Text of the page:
Food Evolution interview: Could ‘pro science’ documentary inspire a pro-GMO food movement?


Is it possible to make a movie about GMOs – commissioned by an organization with ties to the food industry – that’s free of the conflicts-of-interest?

Oscar-nominated director Scott Hamilton Kennedy addressed this issue, and others, in a recent interview with Tim Barker, managing editor of the Genetic Literacy Project, about his new documentary, Food Evolution.

Financing for the film was provided by the nonprofit Institute of Food Technologists, prompting some critics to suggest the work is little more than industry propaganda. The Institute’s membership of more than 17,000 includes academics and professionals who work for companies that include General Mills, Tyson Foods, Coca-Cola and Kraft Heinz. This relationship to what critics call “Big Food,” was pointed out in a letter — signed by 45 academics – that referred to the institute as “an advocacy organization which has long endorsed the biotech industry.”

The film, narrated by Neil deGrasse Tyson, opened in theaters in late June.


This is the second, and final, part of Kennedy’s interview, in which he defends the film’s funding, talks about the GMO debate and its future, and what he might do next.

[The first part of this interview, dealing with criticism of the film, can be found here.]

There’s been a lot of chatter among GMO opponents about the film’s funding. It was funded by the Institute of Food Technologists. Doesn’t that diminish its independence? Is there any substance to allegations that this is Big Ag propaganda?

iftWe demanded final cut. They not only gave us final cut, but understood they had to give us final cut. If they hadn’t given us final cut, they would have had an industrial. And they didn’t want to make an industrial. They wanted to make a film that’s doing exactly what this film is doing. It’s furthering a conversation and being respected and getting quality reviews. The irony is they are food scientists. So not only did they give us final cut, we didn’t even make a movie about them. Our joke was that we were funded by Marvel Comics and we made a movie starring DC Comics. They funded the movie, but we made a movie about AG scientists. That ended up working to our favor in terms of that criticism. We didn’t even make a movie to celebrate their scientists. We made a movie to celebrate science and to defend communication around science.


It’s been alleged by Mike Adams of Natural News that Jon Entine and the Genetic Literacy Project are behind this documentary.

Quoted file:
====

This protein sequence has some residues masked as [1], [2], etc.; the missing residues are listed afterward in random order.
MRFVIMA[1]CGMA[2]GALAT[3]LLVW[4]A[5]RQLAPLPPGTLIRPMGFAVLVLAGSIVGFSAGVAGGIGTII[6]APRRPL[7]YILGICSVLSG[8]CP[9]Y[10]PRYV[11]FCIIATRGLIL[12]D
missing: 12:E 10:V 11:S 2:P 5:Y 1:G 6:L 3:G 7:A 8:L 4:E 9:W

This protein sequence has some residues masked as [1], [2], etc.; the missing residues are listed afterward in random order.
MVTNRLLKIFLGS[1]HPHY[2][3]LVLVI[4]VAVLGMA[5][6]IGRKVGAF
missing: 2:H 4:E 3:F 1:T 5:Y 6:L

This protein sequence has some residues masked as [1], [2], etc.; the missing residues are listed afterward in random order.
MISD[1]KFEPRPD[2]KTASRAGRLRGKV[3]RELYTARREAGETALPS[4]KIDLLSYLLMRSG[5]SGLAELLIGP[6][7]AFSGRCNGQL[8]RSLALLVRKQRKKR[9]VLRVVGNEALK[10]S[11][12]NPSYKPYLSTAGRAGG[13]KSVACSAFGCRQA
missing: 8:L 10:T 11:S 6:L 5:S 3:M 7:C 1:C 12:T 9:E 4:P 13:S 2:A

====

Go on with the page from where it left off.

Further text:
Outside of a single Skype interview that we did – we did about 200 of them for research on the film – Jon Entine had nothing to with this project.

Documentaries dealing with these food issues tend to be categorized as either pro- or anti-. Does that just come with the territory?

There are several layers to it. The documentary industry in the United States has become or has consistently been left leaning. The fact that those liberal values have influenced the documentary community is a bit of a double edge. Many films that are produced as documentaries are very good journalism. But sometimes they also ignore data and sway things toward a liberal bias. I consider myself a liberal. But I consider myself a rational human being way before I put that other title on there. That’s what we get to do as human beings. We have these amazing minds that can try to solve problems and look at things rationally and use evidence and use the scientific method to make decisions. I stand by the film. I stand by my decision to make the film. I ask not just my documentary community but the world considering this film to think about how hard it was to consider: I could be kicked out of my tribe. I’m questioning my tribe. Do I want to do that? It wasn’t a goal. But the goal of trying to tell the nuanced truth was much bigger than the goal of defending my tribe. And in the end, I hope my tribe will be better for it.


What most surprised you in making the film?

One, I can’t believe no one else had made this movie. That goes a little bit to the biases of my wonderful documentary community. As documentarians, we are always looking for a great story. I’m pretty confident there were a few other documentarians who saw this possible angle, but said, “I don’t want to touch that.”

The second one is that confirmation bias is a bitch. I was introduced to that term in the making of this film. As most of your readers will know, it is the disease that makes us only seek out and see evidence that supports our world view. If confirmation bias is a poison, then the remedy is the scientific method.